Neutrophils, from marrow to microbes

Immunity. 2010 Nov 24;33(5):657-70. doi: 10.1016/j.immuni.2010.11.011.


Neutrophils are produced in the bone marrow from stem cells that proliferate and differentiate to mature neutrophils fully equipped with an armory of granules. These contain proteins that enable the neutrophil to deliver lethal hits against microorganisms, but also to cause great tissue damage. Neutrophils circulate in the blood as dormant cells. At sites of infection, endothelial cells capture bypassing neutrophils and guide them through the endothelial cell lining whereby the neutrophils are activated and tuned for the subsequent interaction with microbes. Once in tissues, neutrophils kill microorganisms by microbicidal agents liberated from granules or generated by metabolic activation. As a final act, neutrophils can extrude stands of DNA with bactericidal proteins attached that act as extracellular traps for microorganisms.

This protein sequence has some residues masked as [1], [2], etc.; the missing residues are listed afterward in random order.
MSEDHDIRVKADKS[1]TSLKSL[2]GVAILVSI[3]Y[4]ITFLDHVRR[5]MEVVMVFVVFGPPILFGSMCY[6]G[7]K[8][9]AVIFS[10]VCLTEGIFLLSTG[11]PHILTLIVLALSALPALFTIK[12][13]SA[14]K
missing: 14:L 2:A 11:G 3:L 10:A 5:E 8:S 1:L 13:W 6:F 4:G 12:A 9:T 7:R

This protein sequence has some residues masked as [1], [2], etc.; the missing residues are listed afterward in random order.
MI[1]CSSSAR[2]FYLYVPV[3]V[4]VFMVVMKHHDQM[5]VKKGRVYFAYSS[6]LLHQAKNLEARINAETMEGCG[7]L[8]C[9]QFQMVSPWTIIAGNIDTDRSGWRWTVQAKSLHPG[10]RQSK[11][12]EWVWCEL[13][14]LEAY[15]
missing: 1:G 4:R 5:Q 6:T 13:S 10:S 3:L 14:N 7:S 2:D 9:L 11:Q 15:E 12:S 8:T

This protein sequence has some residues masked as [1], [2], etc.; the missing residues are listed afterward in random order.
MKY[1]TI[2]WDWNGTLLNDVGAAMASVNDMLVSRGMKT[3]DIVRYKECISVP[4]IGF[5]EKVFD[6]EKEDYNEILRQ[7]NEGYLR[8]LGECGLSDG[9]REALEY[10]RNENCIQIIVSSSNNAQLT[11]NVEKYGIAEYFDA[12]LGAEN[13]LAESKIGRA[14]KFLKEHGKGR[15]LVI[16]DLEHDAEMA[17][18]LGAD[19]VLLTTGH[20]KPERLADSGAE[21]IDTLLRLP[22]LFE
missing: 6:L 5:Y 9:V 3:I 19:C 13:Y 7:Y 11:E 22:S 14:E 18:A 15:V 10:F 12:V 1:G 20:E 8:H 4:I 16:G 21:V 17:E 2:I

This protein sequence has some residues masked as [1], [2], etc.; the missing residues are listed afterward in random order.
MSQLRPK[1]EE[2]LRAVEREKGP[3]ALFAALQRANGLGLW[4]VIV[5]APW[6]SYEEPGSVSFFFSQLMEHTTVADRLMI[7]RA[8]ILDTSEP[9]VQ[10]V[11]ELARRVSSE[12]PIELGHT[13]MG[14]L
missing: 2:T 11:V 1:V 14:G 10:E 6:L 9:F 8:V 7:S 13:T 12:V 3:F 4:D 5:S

Publication types

  • Research Support, Non-U.S. Gov't
  • Review

MeSH terms

  • Animals
  • Anti-Infective Agents / immunology*
  • Bone Marrow / immunology*
  • Cell Adhesion / immunology
  • Cell Adhesion Molecules / immunology
  • Exocytosis / immunology
  • Hematopoiesis / immunology
  • Hematopoietic Stem Cells / immunology
  • Humans
  • Infections / immunology*
  • Infections / microbiology*
  • Mice
  • Neutrophils / immunology*
  • Neutrophils / microbiology*
  • Phagocytosis / immunology
  • Secretory Vesicles / immunology*
  • Transendothelial and Transepithelial Migration / immunology


  • Anti-Infective Agents
  • Cell Adhesion Molecules